“…In areas ranging from vehicular accidents to corporate misconduct, individuals routinely face criminal charges for reckless conduct. In hunting, however, gross negligence is often refashioned as mere “excitement.” Indeed, criminal charges can be downgraded when the killing was done in sport.”

And to think people actually believe this stuff…incredible.

“…Cheney’s is a classic case of buck fever. There was nothing particularly confusing or unexpected about an individual rejoining a hunting line, as Whittington reportedly did. Rather, it was likely the euphoria of seeking and shooting game that blinded Cheney to the fact that he was aiming at a 78-year-old attorney rather than a six-ounce bird… Given Cheney’s heart condition, hunting would seem a poor recreational choice.”

Can you believe an editor of a major Oregon newspaper allowed this nonsense to go to print?

“…Cheney’s case reflects a troubling de facto immunity given to negligent hunters. Because of our tradition of hunting, we view people who make lethal use of a firearm as less culpable than those who make lethal use of objects like cars.”

Is it just me…or is this crap starting to get under your skin a bit, too!

“…At least Whittington knows who shot him. Frequently, the culprits in hunting manslaughter cases are never identified. With the expansion of suburbia, it is increasingly common for people to unwittingly enter a line of fire.”

This comment sure says a lot about the capabilities of our law enforcement officials.   Quite the contrary, it is a rare case where the shooter is not identified…but, of course, why let those facts get in the way of an otherwise good story.

“…Even in the crowded Washington area, hunters are permitted to hunt game and fowl.   Joan Manley, a federal lawyer, was shocked during a morning walk with her dogs on the Potomac River in suburban Alexandria, Va.: Alongside the heavily traveled path that runs next to the river, two hunters sat with loaded shotguns in a boat resting on the shoreline. They were after ducks. Two police officers confirmed they had a proper license and were expected to avoid joggers and bird watchers.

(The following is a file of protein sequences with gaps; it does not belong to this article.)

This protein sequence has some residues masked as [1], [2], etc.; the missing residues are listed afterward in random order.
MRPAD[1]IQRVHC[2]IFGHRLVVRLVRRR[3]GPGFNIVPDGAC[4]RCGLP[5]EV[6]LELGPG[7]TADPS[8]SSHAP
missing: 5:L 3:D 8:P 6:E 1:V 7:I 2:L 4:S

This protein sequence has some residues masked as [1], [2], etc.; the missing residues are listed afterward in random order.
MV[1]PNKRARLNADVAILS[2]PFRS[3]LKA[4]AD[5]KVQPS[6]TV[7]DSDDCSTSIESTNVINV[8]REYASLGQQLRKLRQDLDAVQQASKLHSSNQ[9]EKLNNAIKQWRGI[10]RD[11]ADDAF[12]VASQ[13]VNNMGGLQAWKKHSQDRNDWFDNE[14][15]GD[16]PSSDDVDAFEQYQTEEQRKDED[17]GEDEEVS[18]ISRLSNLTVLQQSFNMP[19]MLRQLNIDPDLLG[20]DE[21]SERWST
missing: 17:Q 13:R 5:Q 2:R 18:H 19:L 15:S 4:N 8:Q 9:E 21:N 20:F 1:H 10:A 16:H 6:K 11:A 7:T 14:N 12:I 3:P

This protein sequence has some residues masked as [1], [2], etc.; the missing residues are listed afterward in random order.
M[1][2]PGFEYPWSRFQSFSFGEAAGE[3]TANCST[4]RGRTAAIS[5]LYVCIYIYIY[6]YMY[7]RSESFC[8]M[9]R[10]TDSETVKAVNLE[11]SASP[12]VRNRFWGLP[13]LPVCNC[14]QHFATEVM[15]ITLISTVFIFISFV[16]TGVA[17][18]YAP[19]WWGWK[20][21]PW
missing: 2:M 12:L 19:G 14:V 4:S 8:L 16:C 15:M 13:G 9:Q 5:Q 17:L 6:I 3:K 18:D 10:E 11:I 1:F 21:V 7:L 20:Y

If they had failed, they could have expected no worse punishment than Cheney has received….”

Alright, I think most reasonable people would agree these comments are being made by someone who is terribly confused by reality.   Well, guess what…they were made by a nationally recognized law scholar from George Washington University named John Turley.   In fact, this opinion piece didn’t just appear in the Oregon newspaper that I linked to…nope, these comments were printed originally in The Washington Post and reprinted nationally in any newspaper that wanted to pick up the feature.   Isn’t it truly wonderful to see trash like this written and our sport smeared by the likes of a law professor from whom you would expect a much more accurate accounting of the truth.   I sure would…or perhaps I did.

Nope, instead the Cheney incident only served as a catapult to encourage the likes of the John Turley’s of this world to indiscriminately take shots at a sport they know absolutely nothing about.   His bio claims he’s a gun owner who shoots skeet and clays…so I guess having touched a gun once upon a time makes him some kind of a national expert on the subject of explaining hunting accidents.

Along those same lines…did I mention I bought some thong underwear to give my wife once for a present?   Certainly the 10 minutes I spent in Victoria’s Secret must qualify me to write in Ladies’ Home Journal about the finer points of purchasing lingerie and the upcoming undergarment fashion trends to expect.   I’ve gotta go now…I’ve got something much more exciting to write about than dwelling any further on this pathetic topic.